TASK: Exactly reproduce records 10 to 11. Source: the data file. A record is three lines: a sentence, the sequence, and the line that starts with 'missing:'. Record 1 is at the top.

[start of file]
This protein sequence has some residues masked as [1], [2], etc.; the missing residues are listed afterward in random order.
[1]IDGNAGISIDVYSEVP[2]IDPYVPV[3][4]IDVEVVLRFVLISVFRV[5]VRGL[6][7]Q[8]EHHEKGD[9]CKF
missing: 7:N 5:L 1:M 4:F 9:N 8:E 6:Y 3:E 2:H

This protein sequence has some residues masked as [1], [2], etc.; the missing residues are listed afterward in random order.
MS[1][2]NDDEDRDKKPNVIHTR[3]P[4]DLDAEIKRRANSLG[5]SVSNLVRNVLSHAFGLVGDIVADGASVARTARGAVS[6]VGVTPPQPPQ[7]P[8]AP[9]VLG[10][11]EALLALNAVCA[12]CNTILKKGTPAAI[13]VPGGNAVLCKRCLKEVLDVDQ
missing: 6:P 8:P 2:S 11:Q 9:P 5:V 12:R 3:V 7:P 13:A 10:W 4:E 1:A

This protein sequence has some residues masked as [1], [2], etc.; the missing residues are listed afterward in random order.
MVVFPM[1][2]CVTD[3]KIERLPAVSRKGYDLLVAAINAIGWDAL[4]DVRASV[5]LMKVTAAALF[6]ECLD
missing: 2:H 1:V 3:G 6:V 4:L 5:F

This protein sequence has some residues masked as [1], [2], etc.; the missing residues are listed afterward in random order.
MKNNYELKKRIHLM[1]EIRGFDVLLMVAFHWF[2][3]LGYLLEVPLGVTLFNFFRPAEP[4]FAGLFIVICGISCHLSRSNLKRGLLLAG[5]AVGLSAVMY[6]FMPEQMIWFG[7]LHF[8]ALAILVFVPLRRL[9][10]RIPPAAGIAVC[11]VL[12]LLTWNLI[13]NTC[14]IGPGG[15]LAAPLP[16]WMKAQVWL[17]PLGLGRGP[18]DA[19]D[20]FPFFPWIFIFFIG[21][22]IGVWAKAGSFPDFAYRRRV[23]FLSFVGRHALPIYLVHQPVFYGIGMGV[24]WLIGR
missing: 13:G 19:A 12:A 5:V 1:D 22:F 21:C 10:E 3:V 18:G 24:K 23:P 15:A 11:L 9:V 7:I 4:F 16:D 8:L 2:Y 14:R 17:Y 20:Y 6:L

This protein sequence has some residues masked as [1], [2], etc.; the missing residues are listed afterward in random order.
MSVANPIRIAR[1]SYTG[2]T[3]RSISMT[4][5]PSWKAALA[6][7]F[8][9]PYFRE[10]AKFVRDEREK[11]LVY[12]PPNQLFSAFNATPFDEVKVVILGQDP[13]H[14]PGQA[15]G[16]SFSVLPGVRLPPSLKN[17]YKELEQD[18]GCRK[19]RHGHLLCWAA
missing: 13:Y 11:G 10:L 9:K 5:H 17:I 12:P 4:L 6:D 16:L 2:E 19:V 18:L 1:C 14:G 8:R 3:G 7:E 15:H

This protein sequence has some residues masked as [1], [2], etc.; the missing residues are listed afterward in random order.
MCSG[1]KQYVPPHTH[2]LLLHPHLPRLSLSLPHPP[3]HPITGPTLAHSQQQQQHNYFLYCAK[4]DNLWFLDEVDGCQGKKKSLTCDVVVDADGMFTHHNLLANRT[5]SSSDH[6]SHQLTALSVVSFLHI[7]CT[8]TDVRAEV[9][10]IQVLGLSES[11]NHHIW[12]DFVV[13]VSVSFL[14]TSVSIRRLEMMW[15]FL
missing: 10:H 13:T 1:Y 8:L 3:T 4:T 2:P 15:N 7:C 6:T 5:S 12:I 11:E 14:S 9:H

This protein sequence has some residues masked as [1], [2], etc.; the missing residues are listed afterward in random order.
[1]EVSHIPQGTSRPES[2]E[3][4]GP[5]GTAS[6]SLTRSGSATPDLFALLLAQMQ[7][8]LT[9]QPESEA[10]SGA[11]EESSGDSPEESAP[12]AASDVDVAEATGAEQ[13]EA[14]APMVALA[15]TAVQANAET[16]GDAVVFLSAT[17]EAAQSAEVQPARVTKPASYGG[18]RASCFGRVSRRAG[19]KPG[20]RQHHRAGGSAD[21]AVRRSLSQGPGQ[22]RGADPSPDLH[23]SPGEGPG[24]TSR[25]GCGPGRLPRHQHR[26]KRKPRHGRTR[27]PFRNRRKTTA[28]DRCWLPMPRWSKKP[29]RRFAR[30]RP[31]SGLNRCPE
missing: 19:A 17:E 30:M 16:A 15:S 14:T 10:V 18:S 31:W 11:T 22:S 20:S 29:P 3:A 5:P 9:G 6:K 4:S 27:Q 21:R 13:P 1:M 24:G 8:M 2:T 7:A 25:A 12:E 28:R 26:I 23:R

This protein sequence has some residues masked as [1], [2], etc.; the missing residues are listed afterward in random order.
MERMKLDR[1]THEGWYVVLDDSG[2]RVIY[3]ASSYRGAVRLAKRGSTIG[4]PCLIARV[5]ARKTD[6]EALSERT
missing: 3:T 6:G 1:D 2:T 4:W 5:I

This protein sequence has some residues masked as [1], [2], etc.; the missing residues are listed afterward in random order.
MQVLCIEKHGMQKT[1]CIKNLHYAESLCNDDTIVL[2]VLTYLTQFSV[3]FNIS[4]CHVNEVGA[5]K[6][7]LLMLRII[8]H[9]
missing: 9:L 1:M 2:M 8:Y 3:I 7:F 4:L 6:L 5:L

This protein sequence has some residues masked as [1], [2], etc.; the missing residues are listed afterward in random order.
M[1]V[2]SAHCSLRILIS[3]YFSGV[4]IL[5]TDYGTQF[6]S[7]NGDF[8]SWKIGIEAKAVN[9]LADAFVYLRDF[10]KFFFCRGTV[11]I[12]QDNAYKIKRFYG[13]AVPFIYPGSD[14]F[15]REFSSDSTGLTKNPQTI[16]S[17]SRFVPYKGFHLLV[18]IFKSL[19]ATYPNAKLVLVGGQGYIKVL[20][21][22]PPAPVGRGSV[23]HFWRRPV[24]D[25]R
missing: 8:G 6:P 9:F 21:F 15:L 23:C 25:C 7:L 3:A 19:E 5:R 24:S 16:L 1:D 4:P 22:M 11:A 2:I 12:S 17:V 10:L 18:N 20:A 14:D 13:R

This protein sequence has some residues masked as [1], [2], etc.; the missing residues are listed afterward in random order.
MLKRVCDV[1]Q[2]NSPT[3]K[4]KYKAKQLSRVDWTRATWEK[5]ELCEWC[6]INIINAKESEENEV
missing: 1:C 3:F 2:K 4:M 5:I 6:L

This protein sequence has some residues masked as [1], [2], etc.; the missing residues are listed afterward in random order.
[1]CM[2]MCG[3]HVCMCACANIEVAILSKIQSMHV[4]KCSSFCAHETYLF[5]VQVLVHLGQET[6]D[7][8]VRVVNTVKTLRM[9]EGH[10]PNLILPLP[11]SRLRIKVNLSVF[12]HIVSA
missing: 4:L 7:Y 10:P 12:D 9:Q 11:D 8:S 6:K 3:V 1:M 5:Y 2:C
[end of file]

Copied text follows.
This protein sequence has some residues masked as [1], [2], etc.; the missing residues are listed afterward in random order.
M[1]V[2]SAHCSLRILIS[3]YFSGV[4]IL[5]TDYGTQF[6]S[7]NGDF[8]SWKIGIEAKAVN[9]LADAFVYLRDF[10]KFFFCRGTV[11]I[12]QDNAYKIKRFYG[13]AVPFIYPGSD[14]F[15]REFSSDSTGLTKNPQTI[16]S[17]SRFVPYKGFHLLV[18]IFKSL[19]ATYPNAKLVLVGGQGYIKVL[20][21][22]PPAPVGRGSV[23]HFWRRPV[24]D[25]R
missing: 8:G 6:P 9:F 21:F 15:L 23:C 25:C 7:L 3:A 19:E 5:R 24:S 16:L 1:D 4:P 22:M 11:A 2:I 12:S 17:V 10:L 18:N 20:A 14:D 13:R

This protein sequence has some residues masked as [1], [2], etc.; the missing residues are listed afterward in random order.
MLKRVCDV[1]Q[2]NSPT[3]K[4]KYKAKQLSRVDWTRATWEK[5]ELCEWC[6]INIINAKESEENEV
missing: 1:C 3:F 2:K 4:M 5:I 6:L